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Is there are way to access the contents of the String constant pool within our own program?

Say I have some basic code that does this:

String str1 = "foo";
String str2 = "bar";

There are now 2 strings floating around in our String constant pool. Is there some way to access the pool and print out the above values or get the current total number of elements currently contained in the pool?

i.e.

StringConstantPool pool = new StringConstantPool();
System.out.println(pool.getSize()); // etc
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6  
There will be many, many more strings in the constant pool---those that come from the JDK classes and any of your dependencies. Note that the string pool is filled at class loading time, and not when actual code which refers to the string constants is run. –  Marko Topolnik Sep 27 '13 at 11:42
    
@MarkoTopolnik interesting point, I would not have assumed that strings defined in the JDK classes would have been loaded into the pool. –  CODEBLACK Sep 27 '13 at 11:51
    
It is true for any class, including the JDK classes, once the class itself has been loaded. –  EJP Sep 27 '13 at 12:38
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1 Answer

up vote 5 down vote accepted

You cannot directly access the String intern pool.

As per Javadocs String intern pool is:

A pool of strings, initially empty, is maintained privately by the class String.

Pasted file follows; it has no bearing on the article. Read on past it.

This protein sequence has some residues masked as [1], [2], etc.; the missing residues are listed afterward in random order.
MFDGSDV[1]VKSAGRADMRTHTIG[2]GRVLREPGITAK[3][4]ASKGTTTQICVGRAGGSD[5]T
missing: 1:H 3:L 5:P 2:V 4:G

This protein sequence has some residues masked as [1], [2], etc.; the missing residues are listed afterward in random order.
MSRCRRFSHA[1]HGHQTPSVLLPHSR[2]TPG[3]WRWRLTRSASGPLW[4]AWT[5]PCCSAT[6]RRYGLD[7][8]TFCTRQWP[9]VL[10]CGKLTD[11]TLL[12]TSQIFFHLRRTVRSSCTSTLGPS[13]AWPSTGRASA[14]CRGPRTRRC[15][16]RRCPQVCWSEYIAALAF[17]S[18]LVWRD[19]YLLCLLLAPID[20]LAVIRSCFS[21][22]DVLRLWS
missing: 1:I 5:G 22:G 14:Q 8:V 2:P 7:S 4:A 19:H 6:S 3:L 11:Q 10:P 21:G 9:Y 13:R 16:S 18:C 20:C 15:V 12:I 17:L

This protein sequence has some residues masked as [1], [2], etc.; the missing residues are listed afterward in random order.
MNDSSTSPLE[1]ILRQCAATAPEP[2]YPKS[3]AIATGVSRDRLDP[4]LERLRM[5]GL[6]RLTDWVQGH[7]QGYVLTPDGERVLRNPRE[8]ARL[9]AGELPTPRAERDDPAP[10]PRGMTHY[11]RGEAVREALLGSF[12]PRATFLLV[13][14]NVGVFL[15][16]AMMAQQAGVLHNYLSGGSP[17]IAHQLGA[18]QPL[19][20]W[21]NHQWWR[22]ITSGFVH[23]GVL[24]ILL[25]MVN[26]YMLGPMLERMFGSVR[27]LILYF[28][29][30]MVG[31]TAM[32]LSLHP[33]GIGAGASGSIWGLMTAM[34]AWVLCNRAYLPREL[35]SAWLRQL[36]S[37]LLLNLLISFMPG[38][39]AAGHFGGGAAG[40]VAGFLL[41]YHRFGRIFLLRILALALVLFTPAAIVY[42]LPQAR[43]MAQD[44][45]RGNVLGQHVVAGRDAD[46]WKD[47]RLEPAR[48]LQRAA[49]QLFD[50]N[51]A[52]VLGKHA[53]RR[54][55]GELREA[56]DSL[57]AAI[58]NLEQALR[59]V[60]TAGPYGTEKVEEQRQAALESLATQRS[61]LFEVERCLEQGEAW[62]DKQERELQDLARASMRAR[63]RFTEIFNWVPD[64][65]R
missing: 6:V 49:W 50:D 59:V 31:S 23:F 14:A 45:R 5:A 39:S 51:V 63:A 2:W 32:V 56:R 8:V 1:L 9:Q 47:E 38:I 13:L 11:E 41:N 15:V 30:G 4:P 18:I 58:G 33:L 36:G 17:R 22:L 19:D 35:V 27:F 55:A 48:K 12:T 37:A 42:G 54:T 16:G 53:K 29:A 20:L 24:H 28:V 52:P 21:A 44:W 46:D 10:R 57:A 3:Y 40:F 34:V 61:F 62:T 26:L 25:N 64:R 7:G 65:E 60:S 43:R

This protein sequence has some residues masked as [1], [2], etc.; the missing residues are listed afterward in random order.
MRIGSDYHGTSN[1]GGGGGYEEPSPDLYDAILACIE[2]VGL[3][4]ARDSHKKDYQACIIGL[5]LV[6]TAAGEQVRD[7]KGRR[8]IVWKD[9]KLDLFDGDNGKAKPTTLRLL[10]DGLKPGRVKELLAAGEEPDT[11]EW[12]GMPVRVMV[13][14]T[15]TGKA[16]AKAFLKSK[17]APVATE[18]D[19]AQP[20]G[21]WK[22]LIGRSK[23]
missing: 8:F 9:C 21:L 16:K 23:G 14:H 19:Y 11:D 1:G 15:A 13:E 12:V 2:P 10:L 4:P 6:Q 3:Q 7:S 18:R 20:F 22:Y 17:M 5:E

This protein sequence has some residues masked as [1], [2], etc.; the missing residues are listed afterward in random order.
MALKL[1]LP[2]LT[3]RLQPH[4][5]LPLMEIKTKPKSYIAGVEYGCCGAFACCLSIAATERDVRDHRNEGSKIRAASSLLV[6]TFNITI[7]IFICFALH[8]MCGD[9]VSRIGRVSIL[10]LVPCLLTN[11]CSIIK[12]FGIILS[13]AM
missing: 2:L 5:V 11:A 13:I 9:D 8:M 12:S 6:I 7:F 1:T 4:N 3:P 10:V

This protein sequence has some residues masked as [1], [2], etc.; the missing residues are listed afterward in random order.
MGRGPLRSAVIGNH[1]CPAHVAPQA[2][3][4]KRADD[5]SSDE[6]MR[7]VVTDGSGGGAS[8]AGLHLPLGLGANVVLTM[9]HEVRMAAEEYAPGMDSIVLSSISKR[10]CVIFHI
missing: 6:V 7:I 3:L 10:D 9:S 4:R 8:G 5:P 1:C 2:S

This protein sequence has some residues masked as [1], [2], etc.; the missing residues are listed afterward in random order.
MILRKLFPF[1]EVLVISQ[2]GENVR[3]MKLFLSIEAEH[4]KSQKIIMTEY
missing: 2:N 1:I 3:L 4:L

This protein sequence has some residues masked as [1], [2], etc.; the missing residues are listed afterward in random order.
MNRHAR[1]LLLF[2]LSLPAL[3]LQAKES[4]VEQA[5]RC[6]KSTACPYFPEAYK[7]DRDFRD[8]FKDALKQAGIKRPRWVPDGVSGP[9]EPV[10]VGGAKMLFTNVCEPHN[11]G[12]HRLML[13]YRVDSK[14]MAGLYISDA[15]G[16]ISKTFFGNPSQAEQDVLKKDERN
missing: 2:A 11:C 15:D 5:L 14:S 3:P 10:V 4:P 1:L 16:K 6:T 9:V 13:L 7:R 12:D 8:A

However String objects can be added to this pool using String's intern() method.

java.lang.String.intern() returns an interned String, that is, one that has an entry in the global String pool. If the String is not already in the global String pool, then it will be added.

Programmatically you can follow this approach:

  1. Declare Set<String> StringConstantPool = new HashSet<String>();
  2. call String.intern()
  3. Add returned String value into this pool StringConstantPool
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The Javadoc has been wrong and indeed self-contradictory on this point forever. It can't be true both that the pool is 'initially empty' and that 'all string literals and constant-valued string expressions are interned', and it is also untrue that the String class is responsible for the latter. It is in fact wrong to describe that as interning at all. –  EJP Sep 27 '13 at 12:36
2  
I believe by writing initially empty they mean to say that when JVM loads this pool is empty. –  anubhava Sep 27 '13 at 12:42
3  
It is not only private from OOP point of view, but actually implemented as a native method. This means that it is not possible to access it even with a reflection. –  om-nom-nom Sep 27 '13 at 12:47
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